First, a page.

The life of Jesus Christ is the spine connecting many monotheistic denominations. His teachings penetrate through the fabric of time causing the beliefs and religions known today. While the Christian faith centers on Jesus Christ and His existence, what religion was Jesus in when He was on Earth? Was there even “religion” during the time of the Messiah? And if the Son of Man did have a religion, what does it say about ours today? These are interesting questions we get to answer today.
Was There Religion Before Christ?
Before we can answer the question of what religion was Jesus when He was alive, we need to know if “religion” even existed back in biblical times. While we can assume that a community of believers can count as a “religious gathering”, the term was not coined before the emergence of writing. History experts say that the prehistoric commencement of religious beliefs began approximately 5,000 years ago. When humans were able to rewrite prayers and core teachings in a single writing system, religion became more than a belief but an established community of people sharing the same values, beliefs and following the same laws.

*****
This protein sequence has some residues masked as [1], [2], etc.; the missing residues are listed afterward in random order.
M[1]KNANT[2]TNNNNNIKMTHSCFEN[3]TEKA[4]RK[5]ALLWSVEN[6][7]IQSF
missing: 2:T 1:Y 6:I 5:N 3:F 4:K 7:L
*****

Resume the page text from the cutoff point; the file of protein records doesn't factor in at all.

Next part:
But, there’s the twist to that – This historical claim is actually backed up by the Bible! In Exodus 24:4, we can see how God assigned Moses to teach the people of His laws. But, how did Moses do so? He did it by writing! (“And Moses wrote down all the words of the Lord”.) Take note that the Ten Commandments are revealed through written command. Not only does this support the validity of the Bible, but it also tells us how God uses people to carry out good deeds for others. Combining both historical and Biblical data, we now know that there is “religion” before Jesus was born.